• GloriaFeldt
  • Countdown to Publication 28 days out: Defining My Terms
Countdown to Publication 28 days out: Defining My Terms
Written by
September 2010
Written by
September 2010
Hi SheWriters- I'm embarrassed to ask, but did you ever forget what's in your own book between when you finished writing it and your first launch event? I found I needed to reread No Excuses: 9 Ways Women Can Change How we Think About Power stem to stern before my first in-person media interview about it yesterday. I literally couldn't remember the chapter titles, let alone the 9 Ways. Last week I shared my website predicament. The central element of my marketing campaign was six weeks behind schedule, delaying my newsletter and much more. Quick update: as Deborah suggested, I employed power tool #3: use what you've got. I'm framing my first newsletter as a sneak preview, being honest that I don't have it all together yet--but grateful for supportive friends and my passion for helping women lead unlimited lives. It’ll go out September 13. Meanwhile I’m using social media daily to build interest in the book. It’s also time to focus on short lead media. By last Friday, my eyeballs felt like they were about to fall out from reviewing and adding to spreadsheets my publicist had sent. It hit me that pitching highest leverage media intensively and knowing deep in my bones what core messages I want to communicate to them will be infinitely more fruitful than trying to list and do everything that possibly could be done. So what I want to share with you this week is the most important of all the 9 Ways: Power tool #2: Define your own terms—first, before others define you. This has profound implications for women and our relationship with power. Because whoever defines the terms usually wins the debate and determines what’s considered important in our personal lives, at work, and in the civic arena. For my Countdown that means: • Immerse myself back into my book's content and my purpose in writing it—to inspire women and give them the practical tools to stand in their power, walk with intention, and lead unlimited lives. • Pare my most important three messages down to 10 spoken seconds each. Well, maybe 15. • Separate the important from the merely urgent. For example, writing timely and provocative op eds is truly important; making sure every e-mail address on my list is accurate is just urgent. • Say “no” to what’s not serving me well. I asked my publicist to spend an hour on the phone talking through my media contacts and selecting those with most reach to our target audiences. • Let something go if it can’t be done adequately in the time I have. This was the hardest. I had my heart set on embedding a social network in my website where readers could connect with each other and discuss the book. But there was no way I could create a quality social site before the launch, even using a template, so I’ve jettisoned it for now in favor of a simple blog. I can always add it later as a new attraction. And truthfully if I never get it done, no one but me will miss it! What have you let go of in the interest of making your launch manageable? Did you make a strategic choice or feel pushed into it? How have you defined your terms?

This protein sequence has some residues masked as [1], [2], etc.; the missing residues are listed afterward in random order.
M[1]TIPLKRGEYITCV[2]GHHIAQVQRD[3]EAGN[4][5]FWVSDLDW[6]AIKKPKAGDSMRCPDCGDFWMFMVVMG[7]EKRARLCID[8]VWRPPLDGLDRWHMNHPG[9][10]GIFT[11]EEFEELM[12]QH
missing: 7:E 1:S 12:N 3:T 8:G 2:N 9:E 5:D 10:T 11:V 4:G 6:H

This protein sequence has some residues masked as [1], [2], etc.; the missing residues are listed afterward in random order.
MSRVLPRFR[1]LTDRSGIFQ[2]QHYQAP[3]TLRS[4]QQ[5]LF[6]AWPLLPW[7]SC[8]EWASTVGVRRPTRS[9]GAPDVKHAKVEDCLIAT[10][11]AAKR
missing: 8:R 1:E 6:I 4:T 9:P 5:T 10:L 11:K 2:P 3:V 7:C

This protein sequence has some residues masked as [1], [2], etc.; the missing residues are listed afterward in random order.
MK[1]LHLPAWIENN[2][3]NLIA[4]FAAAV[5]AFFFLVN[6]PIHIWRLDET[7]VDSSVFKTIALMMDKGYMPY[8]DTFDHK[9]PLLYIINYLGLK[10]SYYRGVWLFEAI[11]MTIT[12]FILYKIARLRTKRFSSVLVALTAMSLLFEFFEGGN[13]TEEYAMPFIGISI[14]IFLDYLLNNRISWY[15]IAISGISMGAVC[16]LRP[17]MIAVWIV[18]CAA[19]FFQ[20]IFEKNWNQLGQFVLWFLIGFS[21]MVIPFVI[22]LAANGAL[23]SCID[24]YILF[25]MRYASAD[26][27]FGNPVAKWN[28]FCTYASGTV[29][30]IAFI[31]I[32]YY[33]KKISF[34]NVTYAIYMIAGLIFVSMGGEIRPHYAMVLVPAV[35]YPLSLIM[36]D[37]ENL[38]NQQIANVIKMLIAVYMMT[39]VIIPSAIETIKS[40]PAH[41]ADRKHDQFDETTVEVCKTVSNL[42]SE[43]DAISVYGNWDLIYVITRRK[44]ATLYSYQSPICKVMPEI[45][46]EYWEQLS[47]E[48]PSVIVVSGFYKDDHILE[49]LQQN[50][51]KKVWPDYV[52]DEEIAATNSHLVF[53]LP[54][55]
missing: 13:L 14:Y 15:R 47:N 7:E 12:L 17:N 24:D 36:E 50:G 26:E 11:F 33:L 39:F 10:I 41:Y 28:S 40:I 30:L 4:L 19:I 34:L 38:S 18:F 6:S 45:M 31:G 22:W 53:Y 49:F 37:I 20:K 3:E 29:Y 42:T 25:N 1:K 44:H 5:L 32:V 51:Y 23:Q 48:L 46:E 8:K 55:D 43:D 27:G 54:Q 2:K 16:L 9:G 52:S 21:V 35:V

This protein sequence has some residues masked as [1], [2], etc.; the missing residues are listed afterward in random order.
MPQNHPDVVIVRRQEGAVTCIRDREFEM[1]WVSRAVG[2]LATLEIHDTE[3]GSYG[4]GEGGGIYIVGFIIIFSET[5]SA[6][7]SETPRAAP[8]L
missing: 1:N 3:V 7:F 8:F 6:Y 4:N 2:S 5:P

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  • GloriaFeldt

    Deb--you are so thoughtful and insightful. Thanks for this perspective. I also love the metaphor of being bathed in the light at the end of the tunnel. I'm holding that in my mind.

  • Debjani Chakravarty

    First of all, congratulations again on being bathed with the light at the end of the tunnel! : ) You are truly an inspiration! This book is going to be immensely useful not just to those who struggle incessantly, unbeknownst of the power they can own and yield, but to those that understand and negotiate power, yet do not understand why things aren’t going the way they should.